Wooden Watch: Ethan Happ making a case

Ethan Happ's solid season could make for a sneaky Wooden Award win. Mary Langenfeld/USA TODAY Sports

Is this 1987 all over again? No, we're not talking about cassette tapes and beatboxing. That year, David Robinson beat Kansas star Danny Manning, who would lead the Jayhawks to a national title a year later, and Indiana standout Steve Alford, who led Indiana to a national title in 1987, in the race for the Wooden Award.

Robinson put up remarkable numbers for a Navy squad that hadn't reached the NCAA tournament in 25 years before his arrival.

The Wooden Award has historically been given to the best players from blue-blood programs. That's why February could be nothing more than a victory lap for Duke's Zion Williamson -- or a chance for a late push from No. 1 Tennessee's Grant Williams.

But watch out for Ethan Happ.

Since the Wooden Award's inception in the 1976-77 season, 12 of its winners have participated in the national title game. Over the past 10 seasons, every winner has played for a team that secured a top-3 seed in the NCAA tournament with the exception of Trey Burke, who led Michigan, a 4-seed, to the national title game in 2013.

That's why Happ's candidacy seemed questionable on Jan. 14, when he scored 10 points (on 5-for-10 shooting) in a loss to Maryland. At the time, he was a star player for a Wisconsin team that had suffered its fourth loss in five games.

Today, he's a triple-double threat for a Badgers squad that's won four in a row, a stretch that includes a victory over Michigan (26 points, 10 rebounds, 7 assists). Could Happ ultimately pull a David Robinson and upset the star of a powerhouse program to win this award? We'll see.

Who would win the award today

Zion Williamson

By now, you're probably bored by this unless you're a Duke fan.

Williamson is No. 1 in KenPom.com's national player of the year rankings. He's averaging 22.0 points, 9.2 rebounds, 2.4 assists, 2.0 blocks and 2.0 steals per game, and he's made 75 percent of his shots inside the arc. Those numbers are crazy. But you know that already.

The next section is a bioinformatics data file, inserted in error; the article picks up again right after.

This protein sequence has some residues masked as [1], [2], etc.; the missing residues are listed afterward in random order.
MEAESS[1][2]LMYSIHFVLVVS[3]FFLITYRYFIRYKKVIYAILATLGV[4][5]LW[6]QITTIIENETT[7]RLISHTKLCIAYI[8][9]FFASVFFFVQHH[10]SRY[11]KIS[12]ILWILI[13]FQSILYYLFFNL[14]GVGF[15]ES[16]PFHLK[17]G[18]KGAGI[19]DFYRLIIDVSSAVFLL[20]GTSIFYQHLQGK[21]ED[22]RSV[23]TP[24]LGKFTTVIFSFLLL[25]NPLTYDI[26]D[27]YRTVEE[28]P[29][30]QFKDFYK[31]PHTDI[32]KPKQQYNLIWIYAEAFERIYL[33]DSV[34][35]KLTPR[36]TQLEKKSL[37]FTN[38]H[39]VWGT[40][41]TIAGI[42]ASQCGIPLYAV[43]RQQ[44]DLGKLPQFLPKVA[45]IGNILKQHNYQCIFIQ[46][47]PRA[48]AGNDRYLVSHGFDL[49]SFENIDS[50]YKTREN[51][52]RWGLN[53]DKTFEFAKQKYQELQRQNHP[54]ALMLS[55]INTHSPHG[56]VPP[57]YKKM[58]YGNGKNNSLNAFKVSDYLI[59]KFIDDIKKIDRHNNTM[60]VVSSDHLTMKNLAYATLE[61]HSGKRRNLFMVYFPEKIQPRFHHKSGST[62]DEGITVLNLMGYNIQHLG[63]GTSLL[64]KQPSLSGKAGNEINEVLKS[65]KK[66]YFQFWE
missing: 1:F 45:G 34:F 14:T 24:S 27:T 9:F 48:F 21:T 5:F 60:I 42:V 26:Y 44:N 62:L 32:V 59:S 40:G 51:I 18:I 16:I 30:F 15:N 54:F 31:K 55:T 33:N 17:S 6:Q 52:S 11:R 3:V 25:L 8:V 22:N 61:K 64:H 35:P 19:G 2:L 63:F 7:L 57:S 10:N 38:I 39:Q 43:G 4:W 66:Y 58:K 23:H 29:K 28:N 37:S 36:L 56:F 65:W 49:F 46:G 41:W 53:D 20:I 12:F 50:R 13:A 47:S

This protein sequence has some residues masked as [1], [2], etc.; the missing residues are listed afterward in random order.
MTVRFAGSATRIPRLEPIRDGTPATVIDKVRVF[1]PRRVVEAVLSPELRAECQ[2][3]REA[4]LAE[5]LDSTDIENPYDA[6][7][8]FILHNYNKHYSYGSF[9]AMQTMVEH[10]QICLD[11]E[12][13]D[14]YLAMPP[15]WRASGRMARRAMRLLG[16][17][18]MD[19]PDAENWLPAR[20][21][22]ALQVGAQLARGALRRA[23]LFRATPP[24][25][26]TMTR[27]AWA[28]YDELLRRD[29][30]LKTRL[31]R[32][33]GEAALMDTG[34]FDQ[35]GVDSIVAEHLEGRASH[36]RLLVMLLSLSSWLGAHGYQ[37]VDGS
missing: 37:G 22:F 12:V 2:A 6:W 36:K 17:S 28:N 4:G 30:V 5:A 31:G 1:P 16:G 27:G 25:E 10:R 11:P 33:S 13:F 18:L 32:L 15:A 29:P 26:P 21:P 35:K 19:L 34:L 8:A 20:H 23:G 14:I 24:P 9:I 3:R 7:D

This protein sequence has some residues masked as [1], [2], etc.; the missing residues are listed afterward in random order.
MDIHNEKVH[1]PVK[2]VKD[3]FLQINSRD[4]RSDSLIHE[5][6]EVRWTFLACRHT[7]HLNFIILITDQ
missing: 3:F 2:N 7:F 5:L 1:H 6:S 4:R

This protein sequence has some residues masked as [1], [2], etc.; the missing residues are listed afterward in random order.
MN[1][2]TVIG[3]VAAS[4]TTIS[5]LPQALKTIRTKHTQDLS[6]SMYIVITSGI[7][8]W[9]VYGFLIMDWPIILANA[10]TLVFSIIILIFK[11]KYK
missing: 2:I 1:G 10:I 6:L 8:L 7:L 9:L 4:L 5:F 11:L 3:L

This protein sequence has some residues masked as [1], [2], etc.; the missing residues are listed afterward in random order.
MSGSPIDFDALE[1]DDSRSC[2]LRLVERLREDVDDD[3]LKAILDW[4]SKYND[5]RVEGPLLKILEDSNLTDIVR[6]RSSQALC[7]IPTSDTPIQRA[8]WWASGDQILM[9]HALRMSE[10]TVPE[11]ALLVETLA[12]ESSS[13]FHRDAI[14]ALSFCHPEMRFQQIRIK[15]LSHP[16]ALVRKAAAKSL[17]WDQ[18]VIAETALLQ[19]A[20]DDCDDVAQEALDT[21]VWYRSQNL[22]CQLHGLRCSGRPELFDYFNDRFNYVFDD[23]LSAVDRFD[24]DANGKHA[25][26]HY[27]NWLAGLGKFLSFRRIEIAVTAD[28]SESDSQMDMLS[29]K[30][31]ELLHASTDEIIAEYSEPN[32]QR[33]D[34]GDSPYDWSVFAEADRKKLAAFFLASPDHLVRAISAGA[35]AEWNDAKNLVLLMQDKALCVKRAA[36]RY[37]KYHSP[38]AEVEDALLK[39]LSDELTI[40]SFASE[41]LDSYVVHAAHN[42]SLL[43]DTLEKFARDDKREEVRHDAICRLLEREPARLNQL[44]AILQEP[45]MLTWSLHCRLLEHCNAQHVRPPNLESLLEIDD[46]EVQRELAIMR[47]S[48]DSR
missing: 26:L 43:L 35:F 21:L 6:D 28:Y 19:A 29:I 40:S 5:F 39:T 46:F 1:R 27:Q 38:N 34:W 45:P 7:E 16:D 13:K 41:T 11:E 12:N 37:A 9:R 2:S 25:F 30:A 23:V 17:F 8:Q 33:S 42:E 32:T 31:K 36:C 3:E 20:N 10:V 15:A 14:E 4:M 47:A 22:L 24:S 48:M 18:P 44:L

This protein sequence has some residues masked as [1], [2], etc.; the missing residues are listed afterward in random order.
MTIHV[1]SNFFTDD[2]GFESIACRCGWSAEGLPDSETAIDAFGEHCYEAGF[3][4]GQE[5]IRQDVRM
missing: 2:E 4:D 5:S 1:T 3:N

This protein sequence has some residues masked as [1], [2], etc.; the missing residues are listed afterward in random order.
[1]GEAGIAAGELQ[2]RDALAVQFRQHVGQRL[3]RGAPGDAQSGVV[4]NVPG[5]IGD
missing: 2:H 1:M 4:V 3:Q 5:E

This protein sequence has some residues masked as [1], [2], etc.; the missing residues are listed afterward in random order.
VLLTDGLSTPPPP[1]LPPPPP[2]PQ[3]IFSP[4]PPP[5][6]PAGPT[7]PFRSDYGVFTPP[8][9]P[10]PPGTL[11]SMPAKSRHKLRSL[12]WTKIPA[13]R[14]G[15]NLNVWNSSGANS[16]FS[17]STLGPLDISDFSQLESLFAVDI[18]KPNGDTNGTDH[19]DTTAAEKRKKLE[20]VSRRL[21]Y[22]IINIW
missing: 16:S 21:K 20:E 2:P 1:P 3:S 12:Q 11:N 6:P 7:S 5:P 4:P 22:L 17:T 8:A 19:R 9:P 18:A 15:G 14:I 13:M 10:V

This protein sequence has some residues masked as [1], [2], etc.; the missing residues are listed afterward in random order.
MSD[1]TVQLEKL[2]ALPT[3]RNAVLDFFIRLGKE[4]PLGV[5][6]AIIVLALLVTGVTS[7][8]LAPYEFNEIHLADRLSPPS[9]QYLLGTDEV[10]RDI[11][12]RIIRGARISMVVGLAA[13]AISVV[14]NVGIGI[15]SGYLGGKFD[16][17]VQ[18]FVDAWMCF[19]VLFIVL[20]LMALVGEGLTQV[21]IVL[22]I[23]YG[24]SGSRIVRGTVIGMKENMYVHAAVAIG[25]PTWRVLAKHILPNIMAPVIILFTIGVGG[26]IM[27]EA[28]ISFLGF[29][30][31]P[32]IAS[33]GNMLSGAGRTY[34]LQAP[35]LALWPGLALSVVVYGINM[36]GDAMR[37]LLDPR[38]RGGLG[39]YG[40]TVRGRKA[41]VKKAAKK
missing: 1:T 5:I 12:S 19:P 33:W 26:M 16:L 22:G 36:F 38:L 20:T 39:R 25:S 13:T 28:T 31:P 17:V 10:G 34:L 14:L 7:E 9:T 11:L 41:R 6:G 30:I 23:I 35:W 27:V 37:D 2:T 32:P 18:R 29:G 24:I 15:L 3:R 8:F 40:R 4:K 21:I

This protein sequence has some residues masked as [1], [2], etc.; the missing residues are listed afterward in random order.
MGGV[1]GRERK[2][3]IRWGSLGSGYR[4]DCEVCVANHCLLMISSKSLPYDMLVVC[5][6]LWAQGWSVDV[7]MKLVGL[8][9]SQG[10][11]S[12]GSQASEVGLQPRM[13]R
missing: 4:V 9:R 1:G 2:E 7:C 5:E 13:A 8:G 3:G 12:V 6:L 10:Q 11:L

This is only monotonous if you assume this is all normal. But nothing about Williamson's season is normal. We've never seen anyone like this.

If you log on to Twitter, folks will call that a lie.

"We've had LeBron James and Kareem Abdul-Jabbar and Kevin Durant and Michael Jordan!" OK, fine. But we've never seen anyone like them, either.

James was a phenomenal teenager in the NBA. He wasn't 285 pounds of muscle, though. He wasn't this powerful. He was great when he entered the NBA after high school. But he didn't look like Williamson. It's OK to admit that Williamson is a unique athlete without lambasting freakish players of the past.

He's just different. In this week's victory over Notre Dame, he blocked two shots, guarded a point guard, a small forward and a power forward and slid across the entire court with ease all on the same possession.

Y'all can hate on Williamson and the hype and the praise if you want. You're better off, however, enjoying the show while it's here for the next few weeks.

Next three contenders

Grant Williams: The star of No. 1 Tennessee's run this season is making this interesting. He's averaged 24.0 PPG over the past six games for a Volunteers team that's chasing a national title. Here's something else to consider: Williams leads the nation with 8.1 fouls drawn per 40 minutes, according to KenPom.com. He's also an 83 percent free throw shooter. Williams will stay afloat in this Wooden Award race.

RJ Barrett: The freshman has the confidence of a senior. Williamson is a star. Tre Jones is the quarterback of this Blue Devils group. Cam Reddish is an important component in everything that Duke does. But Barrett is the emotional leader of this team, it seems. No matter whom the Blue Devils have played, Barrett has been ready to go. In the past three games, he's made 39 percent of his 3-point attempts, a promising development for a player who is averaging 23.6 PPG, 7.0 RPG and 3.8 APG -- Wooden Award-winning numbers most seasons.

Ethan Happ: After he tested the NBA draft waters last summer, Happ (18.5 PPG, 10.3 RPG) talked to Danny Ainge, Magic Johnson and other NBA executives. They all had the same message: Happ had to expand his game and prove he could thrive in a league that's built on spacing and versatility. Happ obviously took notes. He had a triple-double in a win over Northwestern (13 points, 11 rebounds, 11 assists). He also leads the Badgers with 5.1 APG. And he's the only big man in the top 10 nationally in assist rate on KenPom.com. He is also rated as an "excellent" defender on isolation players, per Synergy Sports data. Happ is doing some amazing work this season, and the Badgers have hit their stride at the right time because of it.

The other contenders